Every month, TEPSA Secretary-General Jim Cloos writes a newsletter editorial on the news of the day, the future of Europe, and the work of the TEPSA network. To receive every upcoming editorial direct to your inbox, SUBSCRIBE to the TEPSA Newsletter here.
Il faut allier le pessimisme de l’intelligence à l’optimisme de la volonté (Gramsci)
At times like ours you often hear the question: “Why did our leaders and experts not warn us against what would happen? The sad truth is that there is no way of predicting historical events. In ‘’World’s end’’, Upton Sinclair wrote: “… Such was the faith of all art lovers of the year 1913; such was the creed being taught in the tall white temple upon the bright meadow. In these fortunate modern days the spread of civilization had become automatic and irresistible. Forty-two years had passed since Europe had had a major war, and it was evident to all that love and brotherhood were stealing into the hearts of the furies and that Orpheus was conquering with his heaven-sent voice and golden lyre.” Churchill said the same without waxing lyrical: “Politics is the ability to foretell what is going to happen tomorrow, next week, next month and next year. And then to have the ability afterwards to explain why it didn’t happen.” Nassim Taleb, in “The Black Swan”, eloquently writes about the “limitations of human nature and the charming and less charming errors and biases when working with matters that lie outside our field of observation, the unobserved and the unobservables—the unknown; what lies on the other side of the veil of opacity.” He coined the notion of ‘black swan’, an event that is not foreseeable and has massive effects. Adams Douglas (In “The Hitchhiker’s guide to the Galaxy”) talks about this without using the term: “The major difference between a thing that might go wrong and a thing that cannot possibly go wrong is that when a thing that cannot possibly go wrong goes wrong it usually turns out to be impossible to get at or repair.”
Does that mean that we are condemned to sit on our hands and wait for cataclysms to engulf us? Is any attempt at foresight a waste of time? Of course not, provided we do not equate foresight with predicting or forecasting the future. For foresight to become a useful tool rather than a fad, the following conditions are necessary:
- Distinguish the signal and the noise, to use the title of a book by Nate Silver: paying too much attention to the constant welter of news items and social media posts actually distracts from understanding the world.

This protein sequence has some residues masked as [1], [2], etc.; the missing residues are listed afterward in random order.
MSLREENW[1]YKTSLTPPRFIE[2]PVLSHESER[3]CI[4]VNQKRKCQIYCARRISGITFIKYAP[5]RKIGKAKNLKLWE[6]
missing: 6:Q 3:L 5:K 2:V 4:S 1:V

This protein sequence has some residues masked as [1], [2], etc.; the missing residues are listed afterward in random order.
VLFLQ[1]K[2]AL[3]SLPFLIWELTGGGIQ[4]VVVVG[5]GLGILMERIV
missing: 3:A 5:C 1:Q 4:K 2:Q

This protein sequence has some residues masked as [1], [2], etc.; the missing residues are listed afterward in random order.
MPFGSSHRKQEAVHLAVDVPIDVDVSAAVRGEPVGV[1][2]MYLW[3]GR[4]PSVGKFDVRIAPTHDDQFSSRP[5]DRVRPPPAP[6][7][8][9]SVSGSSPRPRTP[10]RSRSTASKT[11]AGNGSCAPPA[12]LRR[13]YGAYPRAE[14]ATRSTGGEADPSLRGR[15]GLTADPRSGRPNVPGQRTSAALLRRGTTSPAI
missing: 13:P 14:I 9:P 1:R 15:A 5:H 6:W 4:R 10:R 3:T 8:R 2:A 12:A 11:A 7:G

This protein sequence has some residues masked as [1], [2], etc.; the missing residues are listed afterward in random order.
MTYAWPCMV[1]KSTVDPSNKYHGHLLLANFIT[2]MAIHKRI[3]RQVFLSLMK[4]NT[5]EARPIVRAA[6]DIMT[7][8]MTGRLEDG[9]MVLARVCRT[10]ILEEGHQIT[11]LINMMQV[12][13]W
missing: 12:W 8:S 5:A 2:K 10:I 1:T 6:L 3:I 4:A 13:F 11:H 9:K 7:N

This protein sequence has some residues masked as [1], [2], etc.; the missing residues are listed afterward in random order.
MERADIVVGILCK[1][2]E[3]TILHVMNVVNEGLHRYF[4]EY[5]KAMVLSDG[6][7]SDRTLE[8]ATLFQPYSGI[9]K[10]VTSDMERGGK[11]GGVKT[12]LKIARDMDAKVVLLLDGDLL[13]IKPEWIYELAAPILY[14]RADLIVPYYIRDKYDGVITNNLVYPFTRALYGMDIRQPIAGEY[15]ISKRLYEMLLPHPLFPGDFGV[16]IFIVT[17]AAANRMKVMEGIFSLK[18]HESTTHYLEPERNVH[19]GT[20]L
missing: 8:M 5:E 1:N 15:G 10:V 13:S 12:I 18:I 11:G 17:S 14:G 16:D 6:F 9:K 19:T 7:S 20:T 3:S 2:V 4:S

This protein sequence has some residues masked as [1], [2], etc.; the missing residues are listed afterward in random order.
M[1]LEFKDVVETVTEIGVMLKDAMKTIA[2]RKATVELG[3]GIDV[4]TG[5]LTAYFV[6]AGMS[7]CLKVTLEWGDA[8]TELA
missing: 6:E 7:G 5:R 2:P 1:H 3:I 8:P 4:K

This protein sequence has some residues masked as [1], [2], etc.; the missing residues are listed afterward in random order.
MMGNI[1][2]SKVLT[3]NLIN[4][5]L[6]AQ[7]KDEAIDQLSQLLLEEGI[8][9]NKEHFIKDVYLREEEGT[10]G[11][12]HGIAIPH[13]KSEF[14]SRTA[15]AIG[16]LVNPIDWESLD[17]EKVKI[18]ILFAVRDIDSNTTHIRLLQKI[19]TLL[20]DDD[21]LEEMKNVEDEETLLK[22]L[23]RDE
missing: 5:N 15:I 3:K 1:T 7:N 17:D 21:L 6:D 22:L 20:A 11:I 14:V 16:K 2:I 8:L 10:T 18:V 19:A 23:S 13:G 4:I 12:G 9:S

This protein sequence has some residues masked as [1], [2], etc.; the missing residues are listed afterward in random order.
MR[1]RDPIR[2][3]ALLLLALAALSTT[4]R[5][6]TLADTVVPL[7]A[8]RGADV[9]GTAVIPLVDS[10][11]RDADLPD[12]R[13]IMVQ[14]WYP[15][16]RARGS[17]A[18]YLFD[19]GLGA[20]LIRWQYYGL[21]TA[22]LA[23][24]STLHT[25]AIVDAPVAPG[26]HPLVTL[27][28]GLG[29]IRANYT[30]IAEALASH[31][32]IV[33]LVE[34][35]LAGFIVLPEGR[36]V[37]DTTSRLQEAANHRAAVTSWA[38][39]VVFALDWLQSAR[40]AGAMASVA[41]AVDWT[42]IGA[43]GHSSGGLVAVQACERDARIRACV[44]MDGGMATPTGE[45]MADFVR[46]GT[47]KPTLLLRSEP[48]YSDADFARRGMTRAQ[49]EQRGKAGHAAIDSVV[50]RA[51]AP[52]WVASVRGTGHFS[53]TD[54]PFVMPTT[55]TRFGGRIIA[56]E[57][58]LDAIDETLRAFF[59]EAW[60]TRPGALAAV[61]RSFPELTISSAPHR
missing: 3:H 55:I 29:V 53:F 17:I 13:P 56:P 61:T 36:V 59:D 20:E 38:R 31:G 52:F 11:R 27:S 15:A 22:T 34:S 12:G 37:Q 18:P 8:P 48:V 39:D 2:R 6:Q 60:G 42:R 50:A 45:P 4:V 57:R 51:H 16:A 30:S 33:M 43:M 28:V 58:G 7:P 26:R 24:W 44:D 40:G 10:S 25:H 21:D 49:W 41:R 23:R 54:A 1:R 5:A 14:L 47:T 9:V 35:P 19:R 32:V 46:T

- Look at long term developments: this is difficult for politicians who are immersed in a constant political struggle. The EU is in the privileged position to have an institution, the Commission, that while being political, is less directly exposed to the daily fray of politics and can think more long term. This is one of the reasons why I disagree with the concept of the Spitzenkandidaten (i.e. directly linking the designation of the President of the Commission to the outcome of the European Parliament elections). It would inevitably change the nature and functioning of the Commission and weaken its capacity to think out of the box and with a longer term perspective.
- Understand long term trends: not many people foresaw the invasion of Ukraine by Russia, but the increasingly autocratic turn within Russia and Putin’s growing aggressivity outside should have made alarms clocks ring earlier. The toppling of democratically elected Mossadegh in Iran at the beginning of the 1950s was a factor in Khomeini grabbing power in 1979, as Chalmers Johnson describes in “Blowback: the costs and consequences of American empire.” The results of the recent French, Swedish, and Italian elections have been widely commented on, rightly so. One can regret the success of extreme right-wing parties, but it is even better to ask ourselves why there seems to be this trend developing. What are the underlying reasons for people turning to the extremes? What are the policies they are linked to? Why are so many people expressing support to more euro-sceptical views?
- Link events and trends and reflect on their possible combinatory force: in itself, Germany’s energy dependence on Russia was not a major problem, but it became a liability in the light of Russia’s trajectory over the last years. In this context, a friend of mine alerted me to the effect that rapid climate change is having on the development of the Russian Arctic: it may free up the Northern Sea Route and the exploitation of hydrocarbons in the region. Already now, the Chinese are pouring investments and know-how into Russia to enable the construction of the necessary infrastructure. So we face an ‘Arctic paradox’: the more climate change warms the world, the less sea ice is present in the Arctic, and the more the hydrocarbons present will be available to exploit, thereby creating more fossil fuels to burn.